If you’re on Twitter, you may have noticed Twitter pitch events have exploded in popularity over the last few years. These events involve writers tweeting a synopsis of their book using the event’s hashtag. Literary agents and editors then have the opportunity to request full queries by liking the tweets.

Each event has slightly different rules, like how often you can tweet throughout the day and what genres are accepted, but they all suggest hashtags to include in your tweet so agents can quickly see your book’s target age group (#PB for picture book, #MG for middle grade, #YA for young adult, #NA for new adult, and #A for adult) and genre category (#F for fantasy, #SF for science fiction, #R for romance, etc.). Some of the most popular Twitter pitch events include #PitMad, #SFFpit, and #DVPit.

I love participating in these events, because they allow me to scour the Twitterverse for novel ideas that fascinate me and authors I might be interested in working with. Plus, if a writer can succinctly summarize their book into 280 characters or less, it’s a good sign.

It’s easier said than done, of course, and I see a lot of writers who don’t get any likes on their tweets because their summaries don’t actually tell us anything about their stories. Tweets that are generic (i.e. “my sci-fi novel is filled with intrigue, adventure, and mind-bending technology”) are useless; tell me what the story is about and I’ll decide if it’s intriguing or not! Tweets that tell me how to feel (i.e. “you’ll love my YA novel”), or provide a premise without describing the main character and why I should care about them also get a pass from me.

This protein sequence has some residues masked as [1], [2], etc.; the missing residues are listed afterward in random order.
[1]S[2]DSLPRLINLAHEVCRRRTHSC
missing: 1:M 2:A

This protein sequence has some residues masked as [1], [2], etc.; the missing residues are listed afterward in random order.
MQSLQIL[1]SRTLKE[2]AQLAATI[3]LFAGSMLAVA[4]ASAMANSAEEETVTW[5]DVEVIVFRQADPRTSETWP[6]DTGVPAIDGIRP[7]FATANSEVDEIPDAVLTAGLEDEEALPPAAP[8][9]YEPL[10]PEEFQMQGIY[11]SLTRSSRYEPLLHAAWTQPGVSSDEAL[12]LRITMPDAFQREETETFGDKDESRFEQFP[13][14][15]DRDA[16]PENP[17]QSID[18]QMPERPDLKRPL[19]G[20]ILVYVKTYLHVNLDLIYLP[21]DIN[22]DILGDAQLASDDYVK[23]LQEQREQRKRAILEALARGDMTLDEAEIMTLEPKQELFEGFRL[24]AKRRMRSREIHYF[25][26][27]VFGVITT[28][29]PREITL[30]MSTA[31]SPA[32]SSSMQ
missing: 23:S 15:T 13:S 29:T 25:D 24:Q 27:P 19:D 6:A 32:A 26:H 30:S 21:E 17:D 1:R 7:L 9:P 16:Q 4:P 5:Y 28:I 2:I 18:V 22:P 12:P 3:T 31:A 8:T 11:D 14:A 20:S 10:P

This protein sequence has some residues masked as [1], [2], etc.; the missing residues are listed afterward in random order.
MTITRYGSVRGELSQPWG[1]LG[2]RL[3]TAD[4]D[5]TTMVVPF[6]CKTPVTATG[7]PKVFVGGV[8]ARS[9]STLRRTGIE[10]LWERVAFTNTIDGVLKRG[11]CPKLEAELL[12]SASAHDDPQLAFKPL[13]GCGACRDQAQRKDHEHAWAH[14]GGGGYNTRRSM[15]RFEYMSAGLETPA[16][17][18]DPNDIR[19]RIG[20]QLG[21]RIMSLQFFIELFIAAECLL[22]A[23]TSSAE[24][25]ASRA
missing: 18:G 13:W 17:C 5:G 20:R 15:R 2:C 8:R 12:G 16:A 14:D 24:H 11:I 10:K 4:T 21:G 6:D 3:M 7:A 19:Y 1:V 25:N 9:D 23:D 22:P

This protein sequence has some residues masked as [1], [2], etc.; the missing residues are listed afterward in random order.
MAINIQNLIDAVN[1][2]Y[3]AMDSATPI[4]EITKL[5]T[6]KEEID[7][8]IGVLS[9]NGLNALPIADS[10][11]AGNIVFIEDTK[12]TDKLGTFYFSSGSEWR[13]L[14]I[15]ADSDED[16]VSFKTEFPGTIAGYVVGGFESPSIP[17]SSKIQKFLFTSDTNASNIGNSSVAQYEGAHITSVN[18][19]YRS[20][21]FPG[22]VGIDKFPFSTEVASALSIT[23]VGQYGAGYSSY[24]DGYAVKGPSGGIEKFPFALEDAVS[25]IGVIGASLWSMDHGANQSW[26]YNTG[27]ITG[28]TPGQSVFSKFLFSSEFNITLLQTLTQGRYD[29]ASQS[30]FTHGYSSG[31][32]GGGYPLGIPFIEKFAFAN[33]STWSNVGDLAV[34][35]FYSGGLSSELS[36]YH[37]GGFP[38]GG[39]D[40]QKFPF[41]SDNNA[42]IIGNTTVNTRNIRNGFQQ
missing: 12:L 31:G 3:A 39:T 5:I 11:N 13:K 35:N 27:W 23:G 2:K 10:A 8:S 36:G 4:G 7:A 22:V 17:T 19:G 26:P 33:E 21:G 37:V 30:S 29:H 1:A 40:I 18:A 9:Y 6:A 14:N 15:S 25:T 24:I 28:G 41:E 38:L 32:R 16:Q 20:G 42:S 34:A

Here are five examples of well-written pitches and five things I look for in a Twitter pitch—elements that will encourage me to hit that coveted heart symbol:

1. A summary that shows me WHO the main character is (give me a name, please!) and WHAT the stakes are.

Here’s an example from #SFFPIT that got a ton of likes, because it lists a character (Clara) and something interesting about her (she can break windows, make fires, and grow flowers), plus the stakes (she can save her dad, for a price):

 

2. Proper sentence structure.

Typos are a tiny red flag (because proofreading 280 characters shouldn’t be that difficult), but since I’m just as guilty as the next person of making them, they’re not deal-breakers for me. However, if your sentence structure is bad and the pitch reads awkwardly, I’ll assume the novel does too. Here is an example of a well-structured tweet:

 

3. A comparison to fandoms I love.

This ONLY works if your book is actually reminiscent of the fandoms you list, and you’re not just using the titles to grab attention. It can also backfire, because I might dislike one of the titles you list but enjoy your book. Personally, though, I appreciate the trend of comparing your book to two famous titles; sometimes it ingratiates me towards the writer if they list two fandoms I love, though the pitch still needs to be well-written and intriguing; for example, I adore Firefly and the writing of Leigh Bardugo, so I liked this #PitMad pitch:

 

4. Strong character/narrative voice.

I loooove unique voices. If you bring the voice of the novel’s narration into your tweet, like this pitch appears to do, I am more likely to be excited about it:

 

5. Focus on specific details.

I see many pitches that include vague conflicts between good and evil without a hook. Your pitch should specify what is unique about your story. The following pitch COULD have read “A circus performer embarks on a magical quest to save his home,” and I would have passed. But instead, it includes specific points about the main character, his goal, the world, and the stakes:

 

If you are considering entering next week’s #PitMad event or another Twitter pitch contest—try it out! It’s a great way to stretch your summarizing skills and support like-minded writers in their publishing journeys.